Choosing the best running shoes is a real challenge, particularly when you're shopping online, so we've been putting in the miles on your behalf so you can make the right choice. There's no substitute for trying a shoe for yourself, but here we've aimed to give you some great starting points, with options for all different types of terrain and distance - and both neutral and supportive.
We've tested all these shoes ourselves, so you can check our full reviews for in-depth details of what they're like to wear long term and decide which is likely to suit you best, whatever you're training for.
We'll be expanding this guide as we put more of the best running shoes through their paces, with both road and off-road shoes on the way, so bookmark this page and come back often for more recommendations.
- We've tested and ranked the best running watches available today
The latest iteration in the long-running GT-2000 series, the GT-2000 9 is one of the best running shoes around if you're aiming to control pronation and favor a stiffer shoe that'll give you plenty of support during long training sessions.
This stiffness comes courtesy of a resin plate in the shoe's midsole that prevents unwanted twisting actions as your foot rolls. This is combined with a lightweight foam midsole that gives a cushioned but not bouncy ride, plus additional gel in the heel and toe for shock absorption.
The newly redesigned single-piece mesh upper is noticeably more breathable than previous GT-2000 models, making this shoe a particularly good choice for warmer weather and indoor treadmill sessions. Highly recommended if you're looking for a shoe with plenty of guidance – and very competitively priced.
Read our full Asics GT-2000 9 review
If you've fallen out of love with running recently, the Saucony Endorphin Speed could be the best running shoe to rekindle your passion for the pavement.
This is a neutral motion-control shoe, meaning it isn't designed to prevent the twisting motion of over-pronation, but does help your foot roll and transfer energy more effectively thanks to a nylon plate in the midsole. The result is a springy, fun (but not bouncy) feel with each step.
It's an exceptionally light shoe, and Saucony has pared down the design as much as possible to shave off extra grams. We can't guarantee that it'll help you hit a new personal best in your next race, but we wouldn't be surprised.
Read our full Saucony Endorphin Speed review
The On Cloudultra might not be the lightest trail shoe around, but it's one of the best. In our tests, we found it surprisingly nimble and responsive, with plenty of support courtesy of a relatively stiff upper.
That doesn't mean this shoe is uncomfortable – far from it. The On Cloudultra is a pleasure to wear right out of the box, and is thoughtfully designed with a FlipRelease tool that allows you to loosen the laces in seconds if your feet swell during long runs or in hot weather.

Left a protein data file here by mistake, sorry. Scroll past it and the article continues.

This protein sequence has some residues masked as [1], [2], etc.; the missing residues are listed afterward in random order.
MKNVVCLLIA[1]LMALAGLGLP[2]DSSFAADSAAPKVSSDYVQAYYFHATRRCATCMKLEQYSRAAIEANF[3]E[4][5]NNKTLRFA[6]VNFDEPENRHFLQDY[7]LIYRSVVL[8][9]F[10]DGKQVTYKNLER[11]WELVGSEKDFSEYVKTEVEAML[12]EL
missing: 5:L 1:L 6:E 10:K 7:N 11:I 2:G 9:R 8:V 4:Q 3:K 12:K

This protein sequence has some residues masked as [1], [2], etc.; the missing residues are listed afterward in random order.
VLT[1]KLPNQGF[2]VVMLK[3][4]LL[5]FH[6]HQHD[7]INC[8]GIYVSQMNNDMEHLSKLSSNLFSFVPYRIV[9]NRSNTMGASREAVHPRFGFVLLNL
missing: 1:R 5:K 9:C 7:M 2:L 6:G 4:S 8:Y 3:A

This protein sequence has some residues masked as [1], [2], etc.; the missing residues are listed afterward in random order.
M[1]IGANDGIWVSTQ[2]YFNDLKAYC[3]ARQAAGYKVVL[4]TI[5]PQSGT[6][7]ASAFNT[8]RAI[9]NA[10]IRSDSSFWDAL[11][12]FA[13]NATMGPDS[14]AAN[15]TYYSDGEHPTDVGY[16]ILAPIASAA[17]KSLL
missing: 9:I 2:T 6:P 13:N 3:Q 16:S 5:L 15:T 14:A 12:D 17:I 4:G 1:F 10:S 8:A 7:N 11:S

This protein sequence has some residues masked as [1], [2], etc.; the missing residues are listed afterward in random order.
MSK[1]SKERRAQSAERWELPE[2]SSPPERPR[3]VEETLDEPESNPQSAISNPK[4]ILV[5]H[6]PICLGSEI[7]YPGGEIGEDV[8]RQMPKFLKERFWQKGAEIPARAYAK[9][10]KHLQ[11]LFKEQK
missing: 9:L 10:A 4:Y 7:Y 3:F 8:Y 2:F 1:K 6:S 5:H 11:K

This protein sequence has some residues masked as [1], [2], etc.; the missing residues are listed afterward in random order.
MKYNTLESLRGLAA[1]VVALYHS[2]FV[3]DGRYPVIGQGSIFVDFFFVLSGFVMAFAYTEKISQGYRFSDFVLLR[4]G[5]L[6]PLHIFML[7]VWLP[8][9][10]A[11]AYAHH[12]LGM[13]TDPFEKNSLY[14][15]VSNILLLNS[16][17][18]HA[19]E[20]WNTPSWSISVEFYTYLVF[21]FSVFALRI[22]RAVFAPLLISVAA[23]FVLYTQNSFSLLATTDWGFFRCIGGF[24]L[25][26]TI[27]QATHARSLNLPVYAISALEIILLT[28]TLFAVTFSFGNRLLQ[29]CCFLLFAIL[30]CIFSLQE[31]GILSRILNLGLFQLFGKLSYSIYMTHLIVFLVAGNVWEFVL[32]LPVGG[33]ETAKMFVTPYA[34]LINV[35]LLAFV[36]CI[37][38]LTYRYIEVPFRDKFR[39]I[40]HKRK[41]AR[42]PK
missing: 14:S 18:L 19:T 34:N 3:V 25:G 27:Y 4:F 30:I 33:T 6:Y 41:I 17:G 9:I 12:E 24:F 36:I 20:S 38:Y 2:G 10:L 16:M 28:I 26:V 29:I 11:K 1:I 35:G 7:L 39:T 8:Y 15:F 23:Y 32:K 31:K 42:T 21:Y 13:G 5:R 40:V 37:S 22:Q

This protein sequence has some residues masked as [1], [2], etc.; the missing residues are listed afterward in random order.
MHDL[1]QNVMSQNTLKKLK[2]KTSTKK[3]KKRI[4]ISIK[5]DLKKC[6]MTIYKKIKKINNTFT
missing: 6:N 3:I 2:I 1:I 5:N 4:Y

Our only complaint was that it lacked a little purchase in wet conditions, particularly on urban surface, so it's perhaps best saved for fair weather sessions on the trails.
Read our full On Cloudultra review
If cushioning is what you want, the Asics Novablast Tokyo is one of the best neutral road running shoes around. There's so much marshmallowy Flytefoam Blast material underfoot, the overall feeling is springy, energetic, and a lot of fun.
This is a great lightweight shoe, with a particularly thin and breathable upper. The lack of padding in the tongue took us by surprise, but the flat laces never become uncomfortable across the top of your foot and the thoughtfully designed mesh means increased ventilation for runs on hotter days.
The downside of all that cushioning is that the shoe can sometimes feel a little unstable if you're running on uneven surfaces, so you'll want to dodge the potholes, but on smooth roads it's a joy.
Read our full Asics Novablast Tokyo review
Whereas most running shoes are made from virgin plastics (with the exception of some like the Asics Sunrise Reborn Pack, which use recycled polymers), the Allbirds Tree Dasher uses eucalyptus fibers for the upper and a foam material made from sugarcane for the midsole.
The result is a neutral road shoe that's a little heavier than conventionally made and engineered alternatives, but surprisingly comfortable and supportive, particularly under the arch. It's less cushioned than many of the shoes in this roundup, though it's still far from a barefoot design; both the toe and heel offer a good degree of shock absorption.
The design of the eyelets (which are essentially rings stitched into the knitted upper) means we had less control over the tension of the laces that we'd like, and we found that the shoe rubbed a little when we pushed the distance. It's great for shorter sessions though, and unlike most shoes, the Tree Dasher can be thrown in the washing machine after a sweaty session.
Read our full Allbirds Tree Dasher review
- We've also tested and ranked the best fitness trackers you can buy today